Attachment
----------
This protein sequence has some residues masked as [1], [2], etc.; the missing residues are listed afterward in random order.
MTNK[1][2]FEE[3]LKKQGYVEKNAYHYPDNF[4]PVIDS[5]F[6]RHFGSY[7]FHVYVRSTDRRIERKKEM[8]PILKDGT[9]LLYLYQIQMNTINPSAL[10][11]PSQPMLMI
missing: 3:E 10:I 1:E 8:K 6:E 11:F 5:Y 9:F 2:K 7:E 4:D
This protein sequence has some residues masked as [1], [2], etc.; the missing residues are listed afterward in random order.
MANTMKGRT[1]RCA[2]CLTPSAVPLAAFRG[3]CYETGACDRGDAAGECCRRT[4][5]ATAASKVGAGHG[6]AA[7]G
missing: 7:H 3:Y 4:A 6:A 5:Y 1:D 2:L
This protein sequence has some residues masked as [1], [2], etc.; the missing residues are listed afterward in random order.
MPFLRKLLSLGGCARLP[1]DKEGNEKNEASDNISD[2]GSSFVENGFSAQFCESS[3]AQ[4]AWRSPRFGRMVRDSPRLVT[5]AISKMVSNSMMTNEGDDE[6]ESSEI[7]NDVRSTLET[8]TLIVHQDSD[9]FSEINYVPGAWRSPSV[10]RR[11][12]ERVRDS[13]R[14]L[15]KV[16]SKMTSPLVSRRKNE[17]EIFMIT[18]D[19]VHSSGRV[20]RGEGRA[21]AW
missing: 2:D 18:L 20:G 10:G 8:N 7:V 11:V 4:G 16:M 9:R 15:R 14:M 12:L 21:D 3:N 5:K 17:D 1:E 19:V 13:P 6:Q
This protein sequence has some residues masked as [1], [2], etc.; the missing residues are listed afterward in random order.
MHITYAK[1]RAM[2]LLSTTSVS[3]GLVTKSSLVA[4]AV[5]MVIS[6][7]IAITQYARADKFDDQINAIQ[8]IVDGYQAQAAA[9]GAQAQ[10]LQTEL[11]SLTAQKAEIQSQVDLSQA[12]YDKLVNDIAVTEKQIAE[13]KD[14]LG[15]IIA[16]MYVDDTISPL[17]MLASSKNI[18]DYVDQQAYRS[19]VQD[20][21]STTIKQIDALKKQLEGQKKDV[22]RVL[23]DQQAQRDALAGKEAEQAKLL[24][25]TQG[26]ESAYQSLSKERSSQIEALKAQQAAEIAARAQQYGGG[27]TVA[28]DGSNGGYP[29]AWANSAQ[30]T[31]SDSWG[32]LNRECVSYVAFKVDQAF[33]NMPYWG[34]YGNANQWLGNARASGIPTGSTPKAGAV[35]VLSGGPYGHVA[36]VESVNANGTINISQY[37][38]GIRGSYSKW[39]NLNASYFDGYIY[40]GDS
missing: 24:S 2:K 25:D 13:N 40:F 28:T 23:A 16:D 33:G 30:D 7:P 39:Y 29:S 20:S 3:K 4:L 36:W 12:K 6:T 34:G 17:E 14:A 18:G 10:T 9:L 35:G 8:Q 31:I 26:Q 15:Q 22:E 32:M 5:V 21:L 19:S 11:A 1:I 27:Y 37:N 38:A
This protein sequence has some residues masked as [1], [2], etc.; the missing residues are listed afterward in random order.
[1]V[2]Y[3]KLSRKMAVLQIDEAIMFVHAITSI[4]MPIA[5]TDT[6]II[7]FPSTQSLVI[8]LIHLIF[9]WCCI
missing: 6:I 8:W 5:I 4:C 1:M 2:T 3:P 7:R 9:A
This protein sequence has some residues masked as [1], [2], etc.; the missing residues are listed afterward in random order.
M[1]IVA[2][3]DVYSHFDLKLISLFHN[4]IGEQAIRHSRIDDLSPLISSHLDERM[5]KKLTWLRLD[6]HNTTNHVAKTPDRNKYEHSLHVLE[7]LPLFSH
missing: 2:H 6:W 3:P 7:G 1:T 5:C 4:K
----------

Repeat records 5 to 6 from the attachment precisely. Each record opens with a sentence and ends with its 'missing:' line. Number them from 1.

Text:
This protein sequence has some residues masked as [1], [2], etc.; the missing residues are listed afterward in random order.
[1]V[2]Y[3]KLSRKMAVLQIDEAIMFVHAITSI[4]MPIA[5]TDT[6]II[7]FPSTQSLVI[8]LIHLIF[9]WCCI
missing: 6:I 8:W 5:I 4:C 1:M 2:T 3:P 7:R 9:A
This protein sequence has some residues masked as [1], [2], etc.; the missing residues are listed afterward in random order.
M[1]IVA[2][3]DVYSHFDLKLISLFHN[4]IGEQAIRHSRIDDLSPLISSHLDERM[5]KKLTWLRLD[6]HNTTNHVAKTPDRNKYEHSLHVLE[7]LPLFSH
missing: 2:H 6:W 3:P 7:G 1:T 5:C 4:K